In 1938 Rachel’s parents, Willy and Thekla Kamm, also decided to follow their daughter to Palestine. Aunt Ida Bensinger, co-owner of the family’s company, was able to flee from Germany as well. She lived in Paris in 1938. In order to receive her relocation goods, she had to sign several declarations until her belongings were finally released by the customs investigation office.

Ethan Bensinger’s closest relations, his grandparents, survived because of their immigration to Palestine. Fritz Bensinger was also able to flee to Canada. Several relatives such as the great uncle Max, however, were not able to flee. Max Bensinger, was arrested in November 1938 and was interned for six weeks in the Dachau concentration camp. He was deported from Frankfurt to Theresienstadt in September, 1942 and killed in Auschwitz in January 1943.


At first, business was going well in Palestine. After the establishment of the state of Israel in 1948, however, trade with the Arab neighbors collapsed. The family therefore decided to move to the USA after Hermann Bensinger had died in 1952. The Bensingers first lived in New York. Ethan’s mother was not happy about this decision. She missed the house with a garden near Tel Aviv and now had to live with her family in a dark apartment in the American metropolis. The district in which the Bensingers lived was Washington Heights, which at the time was dominated by German-Jewish immigrants. It was also called „Frankfurt-on-the-Hudson“, since a lot of inhabitants came from Frankfurt. Ethan therefore grew up in an environment in which the German culture and language played an important role. He spoke German with his parents and grandmother and the apartment most likely looked similar to the ones they had before in Frankfurt and Berlin with the antique furniture, Grundig radio and the Rosenthal-dinnerware.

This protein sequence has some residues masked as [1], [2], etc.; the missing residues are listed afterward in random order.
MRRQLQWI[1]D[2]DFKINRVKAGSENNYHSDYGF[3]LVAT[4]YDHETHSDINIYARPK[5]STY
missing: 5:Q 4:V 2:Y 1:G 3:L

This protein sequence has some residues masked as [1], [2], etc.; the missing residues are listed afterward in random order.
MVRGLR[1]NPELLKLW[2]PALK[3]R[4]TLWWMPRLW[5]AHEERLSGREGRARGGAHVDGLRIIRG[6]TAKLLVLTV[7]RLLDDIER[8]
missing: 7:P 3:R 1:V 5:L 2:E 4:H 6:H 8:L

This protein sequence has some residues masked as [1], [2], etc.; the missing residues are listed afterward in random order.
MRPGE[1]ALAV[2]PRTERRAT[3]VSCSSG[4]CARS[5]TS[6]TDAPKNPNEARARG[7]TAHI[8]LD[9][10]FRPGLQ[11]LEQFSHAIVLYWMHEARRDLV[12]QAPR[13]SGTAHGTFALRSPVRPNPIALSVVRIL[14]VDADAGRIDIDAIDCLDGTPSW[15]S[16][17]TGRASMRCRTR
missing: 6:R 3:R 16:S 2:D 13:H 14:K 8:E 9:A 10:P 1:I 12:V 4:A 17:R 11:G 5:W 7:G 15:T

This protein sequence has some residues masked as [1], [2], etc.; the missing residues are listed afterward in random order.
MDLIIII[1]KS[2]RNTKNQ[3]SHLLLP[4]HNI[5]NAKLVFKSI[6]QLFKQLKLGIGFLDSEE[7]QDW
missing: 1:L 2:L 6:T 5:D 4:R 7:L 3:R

In 1962 the family moved again, this time to Chicago. Ernst Bensinger died there six years later at the age of only 60 years.

Life Story